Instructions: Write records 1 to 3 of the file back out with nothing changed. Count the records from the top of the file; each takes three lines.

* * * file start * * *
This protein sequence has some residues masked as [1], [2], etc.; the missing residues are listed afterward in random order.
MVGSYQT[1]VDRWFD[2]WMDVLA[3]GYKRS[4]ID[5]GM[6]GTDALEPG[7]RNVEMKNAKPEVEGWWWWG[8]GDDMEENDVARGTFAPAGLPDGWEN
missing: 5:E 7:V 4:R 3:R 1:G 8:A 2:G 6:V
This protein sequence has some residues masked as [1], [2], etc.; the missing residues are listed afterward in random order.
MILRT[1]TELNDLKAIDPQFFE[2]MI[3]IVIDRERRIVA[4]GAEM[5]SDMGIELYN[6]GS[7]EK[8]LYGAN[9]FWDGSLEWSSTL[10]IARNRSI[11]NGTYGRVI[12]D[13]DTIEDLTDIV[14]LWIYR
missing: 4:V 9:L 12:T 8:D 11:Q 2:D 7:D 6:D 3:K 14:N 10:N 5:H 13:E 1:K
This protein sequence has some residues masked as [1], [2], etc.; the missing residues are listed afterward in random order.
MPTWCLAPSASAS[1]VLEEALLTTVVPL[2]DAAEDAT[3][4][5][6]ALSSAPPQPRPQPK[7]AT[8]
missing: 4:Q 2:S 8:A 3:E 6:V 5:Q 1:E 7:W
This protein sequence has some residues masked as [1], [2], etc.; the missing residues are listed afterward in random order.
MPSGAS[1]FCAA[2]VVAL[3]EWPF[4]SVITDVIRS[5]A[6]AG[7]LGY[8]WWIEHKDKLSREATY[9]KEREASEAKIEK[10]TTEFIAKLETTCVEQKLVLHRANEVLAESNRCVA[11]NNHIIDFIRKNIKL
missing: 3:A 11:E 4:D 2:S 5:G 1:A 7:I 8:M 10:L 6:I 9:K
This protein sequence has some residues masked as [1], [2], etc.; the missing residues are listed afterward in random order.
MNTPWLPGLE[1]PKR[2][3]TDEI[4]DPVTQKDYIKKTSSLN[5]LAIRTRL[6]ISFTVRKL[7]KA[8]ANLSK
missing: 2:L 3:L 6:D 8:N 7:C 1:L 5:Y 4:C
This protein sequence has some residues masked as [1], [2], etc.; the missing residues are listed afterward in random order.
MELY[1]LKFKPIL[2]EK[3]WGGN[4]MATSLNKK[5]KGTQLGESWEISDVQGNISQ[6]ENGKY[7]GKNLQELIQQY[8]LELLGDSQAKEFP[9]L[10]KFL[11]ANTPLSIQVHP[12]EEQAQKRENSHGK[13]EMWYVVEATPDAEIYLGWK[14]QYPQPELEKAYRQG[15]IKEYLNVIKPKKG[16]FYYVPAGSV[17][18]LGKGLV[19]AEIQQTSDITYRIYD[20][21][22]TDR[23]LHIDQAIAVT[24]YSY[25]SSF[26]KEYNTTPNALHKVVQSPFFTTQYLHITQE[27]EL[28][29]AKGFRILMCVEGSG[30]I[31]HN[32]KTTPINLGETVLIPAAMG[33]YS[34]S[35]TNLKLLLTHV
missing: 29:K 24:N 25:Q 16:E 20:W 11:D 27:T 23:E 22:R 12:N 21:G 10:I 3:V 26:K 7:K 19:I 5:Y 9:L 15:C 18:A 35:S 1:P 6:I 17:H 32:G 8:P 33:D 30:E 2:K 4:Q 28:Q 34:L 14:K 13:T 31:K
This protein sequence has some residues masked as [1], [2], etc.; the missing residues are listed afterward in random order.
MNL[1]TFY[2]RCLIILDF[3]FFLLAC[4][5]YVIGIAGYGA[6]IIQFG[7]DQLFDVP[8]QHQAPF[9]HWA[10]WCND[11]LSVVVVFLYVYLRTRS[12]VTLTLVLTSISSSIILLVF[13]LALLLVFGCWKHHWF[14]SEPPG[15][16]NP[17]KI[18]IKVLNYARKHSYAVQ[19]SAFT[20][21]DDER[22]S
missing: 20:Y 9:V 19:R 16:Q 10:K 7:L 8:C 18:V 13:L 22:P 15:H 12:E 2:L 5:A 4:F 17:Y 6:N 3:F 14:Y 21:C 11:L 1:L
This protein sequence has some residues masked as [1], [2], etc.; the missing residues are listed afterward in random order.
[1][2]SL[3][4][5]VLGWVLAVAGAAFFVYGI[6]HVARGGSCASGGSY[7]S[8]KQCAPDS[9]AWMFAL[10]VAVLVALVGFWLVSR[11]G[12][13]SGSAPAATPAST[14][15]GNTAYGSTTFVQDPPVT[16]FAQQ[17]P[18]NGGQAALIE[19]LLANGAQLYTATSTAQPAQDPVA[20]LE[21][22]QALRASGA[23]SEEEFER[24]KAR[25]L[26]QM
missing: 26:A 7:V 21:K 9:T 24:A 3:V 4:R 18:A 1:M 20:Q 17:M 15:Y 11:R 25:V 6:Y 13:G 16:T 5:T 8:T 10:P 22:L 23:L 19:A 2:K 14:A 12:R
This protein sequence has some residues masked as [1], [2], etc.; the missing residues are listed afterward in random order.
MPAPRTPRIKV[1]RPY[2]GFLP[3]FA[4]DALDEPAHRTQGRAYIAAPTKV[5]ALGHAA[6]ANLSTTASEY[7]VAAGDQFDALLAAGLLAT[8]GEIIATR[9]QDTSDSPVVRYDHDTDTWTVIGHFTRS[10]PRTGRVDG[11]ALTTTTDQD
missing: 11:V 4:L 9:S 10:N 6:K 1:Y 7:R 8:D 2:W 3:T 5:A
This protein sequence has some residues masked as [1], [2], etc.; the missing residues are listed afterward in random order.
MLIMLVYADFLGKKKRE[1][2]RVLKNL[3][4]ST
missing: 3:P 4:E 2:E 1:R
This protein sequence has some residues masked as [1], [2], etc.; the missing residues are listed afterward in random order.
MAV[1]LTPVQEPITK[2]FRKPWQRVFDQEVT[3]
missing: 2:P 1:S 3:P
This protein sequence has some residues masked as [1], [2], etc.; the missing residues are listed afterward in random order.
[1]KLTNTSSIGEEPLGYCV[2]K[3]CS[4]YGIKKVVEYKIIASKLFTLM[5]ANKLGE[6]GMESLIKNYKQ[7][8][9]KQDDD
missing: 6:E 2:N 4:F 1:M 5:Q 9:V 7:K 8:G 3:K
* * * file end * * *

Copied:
This protein sequence has some residues masked as [1], [2], etc.; the missing residues are listed afterward in random order.
MVGSYQT[1]VDRWFD[2]WMDVLA[3]GYKRS[4]ID[5]GM[6]GTDALEPG[7]RNVEMKNAKPEVEGWWWWG[8]GDDMEENDVARGTFAPAGLPDGWEN
missing: 5:E 7:V 4:R 3:R 1:G 8:A 2:G 6:V
This protein sequence has some residues masked as [1], [2], etc.; the missing residues are listed afterward in random order.
MILRT[1]TELNDLKAIDPQFFE[2]MI[3]IVIDRERRIVA[4]GAEM[5]SDMGIELYN[6]GS[7]EK[8]LYGAN[9]FWDGSLEWSSTL[10]IARNRSI[11]NGTYGRVI[12]D[13]DTIEDLTDIV[14]LWIYR
missing: 4:V 9:L 12:T 8:D 11:Q 2:D 7:D 6:D 3:K 14:N 10:N 5:H 13:E 1:K
This protein sequence has some residues masked as [1], [2], etc.; the missing residues are listed afterward in random order.
MPTWCLAPSASAS[1]VLEEALLTTVVPL[2]DAAEDAT[3][4][5][6]ALSSAPPQPRPQPK[7]AT[8]
missing: 4:Q 2:S 8:A 3:E 6:V 5:Q 1:E 7:W